Posted: June 9, 2017
Maybe your child just told you that he or she wanted to travel abroad to volunteer with GVI, or maybe your child is just about to leave and all the sudden your brain is flooded with questions. It can be a nerve-wracking experience to send your child abroad to somewhere new, in the hands of people you’ve never met before.
The most important thing you can do is be prepared. Do your research on volunteering abroad in general, and on the specifics of the country your child is interested in (politics, culture, religion etc.). Speak with others who have volunteered abroad before, and if you don’t know of anyone who has, ask GVI staff to put you in touch with alumni. You can also read third-party reviews!
Before you do that, here are some of the most commonly asked questions by parents just like yourself!
Global Vision International (GVI) is multi-award winning social enterprise that has been running high impact volunteer and international education programs since 1998, and it is frequently featured in the world’s media as an authority on international volunteering and global education. Some of our internationally renowned partners include Save the Children, South African National Parks Board, WWF, PADI, Project AWARE, The Fiji Red Cross and Panthera, to name a few.
We would not continue with a program in a location it felt was unsafe for its volunteers. GVI staff regularly monitor government travel advisories and stay up-to-date on the news and political situations in-country. It is still beneficial to do your own research, however, especially if you can speak with a former volunteer who served in your child’s country of interest.
Most often volunteers will be staying in a house or an apartment all together. Some sites allow volunteers to have their own rooms, but most require that volunteers share rooms with one another. Some of the more unique accommodations include living with a host family, like in Chiang Mai, Thailand!
Each accommodation is carefully selected, and host families vetted to ensure the health and safety of each volunteer. Despite the differences in type of accommodation, there will always be a staff member staying with them, and a staff member on call, even on the weekends.
Further reading: 6 Reasons to Volunteer in Chiang Mai
The health and safety of all volunteers is paramount. There are of course risks that come with traveling anywhere new, especially countries so different from our own. With different food, potentially unsafe tap water, exposure to different elements, and encounters with mosquitos, it is likely your child’s body will have to go through an adjustment period.
That said, staff on site will always discuss health and safety with volunteers once they arrive on site, and GVI will always make sure your child has safe food and water to eat and drink, and a mosquito net to use where relevant. Staff members will also give them their contact information should they need it in an emergency. Your child will receive a packet prior to departure that contains all relevant contact information as well, so be sure to get that from them!
If any volunteer gets sick, a staff member will always be around to assist them, whether it’s checking in on them in their rooms, or taking them to a doctor to seek medical advice if necessary.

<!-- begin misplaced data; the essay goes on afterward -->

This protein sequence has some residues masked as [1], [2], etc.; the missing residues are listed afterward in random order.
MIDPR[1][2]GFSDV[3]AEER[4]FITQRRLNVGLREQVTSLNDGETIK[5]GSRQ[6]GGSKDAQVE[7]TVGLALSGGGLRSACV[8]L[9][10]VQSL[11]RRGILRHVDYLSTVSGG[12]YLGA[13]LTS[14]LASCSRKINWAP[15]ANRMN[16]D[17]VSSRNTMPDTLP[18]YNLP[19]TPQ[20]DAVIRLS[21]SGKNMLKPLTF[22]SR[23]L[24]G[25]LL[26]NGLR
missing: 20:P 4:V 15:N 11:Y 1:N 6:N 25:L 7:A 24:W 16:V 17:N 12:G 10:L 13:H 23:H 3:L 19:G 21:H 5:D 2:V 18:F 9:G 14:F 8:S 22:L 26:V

The amount of contact and communication you have with your child while he or she is volunteer abroad will vary depending on things like the project location, project schedule, your schedule, the time differences, and access to the internet.
Rest assured that GVI staff will send out an email to any next-of-kin listed once all volunteers arrive and that if, in an unlikely situation, there is an emergency, all emergency contacts will be notified. It can be really difficult to go without regular communication, but no news is good news! If you need to get in touch with your child urgently, you can contact GVI office staff and they will get in touch with the field staff ASAP.
Depending on the project, your child might be teaching all day, with evenings free, or they might have a more varied schedule that includes diving in the morning, rest at midday, and community outreach in the afternoon. Interns will generally have more work to do than regular volunteers, as they’ll have additional responsibilities that require they put in extra hours. Over all, it really depends on the specific project and the type of work. Be sure to ask GVI staff about specifics for your child’s project!
Further reading: The Value of International Work Experience
After working hard on the project all day (or sometimes at night, turtle walks anybody?), your child will relish in their free time, whether it’s reading in a hammock by the ocean, exploring a new restaurant in the city, or getting to know their host family. There is usually no shortage of ways to spend down time, either on site, in the community, or throughout the surrounding area. Of course, the amount of activities to do depend on the project location, with more rural areas having more limited access to restaurants and shops, but regardless of location, each site provides a unique experience for your child to explore life beyond their volunteer work.
GVI sends thousands of volunteers abroad each year, to projects on nearly every continent and sites that vary from rural to urban. Your child will feel right at home as soon as he or she starts, and will surely have memories that last a lifetime.
Feel ready to start making a difference? Find out more about GVI’s international, award-winning volunteering programs and internships, and choose from community development, animal care, teaching, women’s empowerment, and conservation projects worldwide.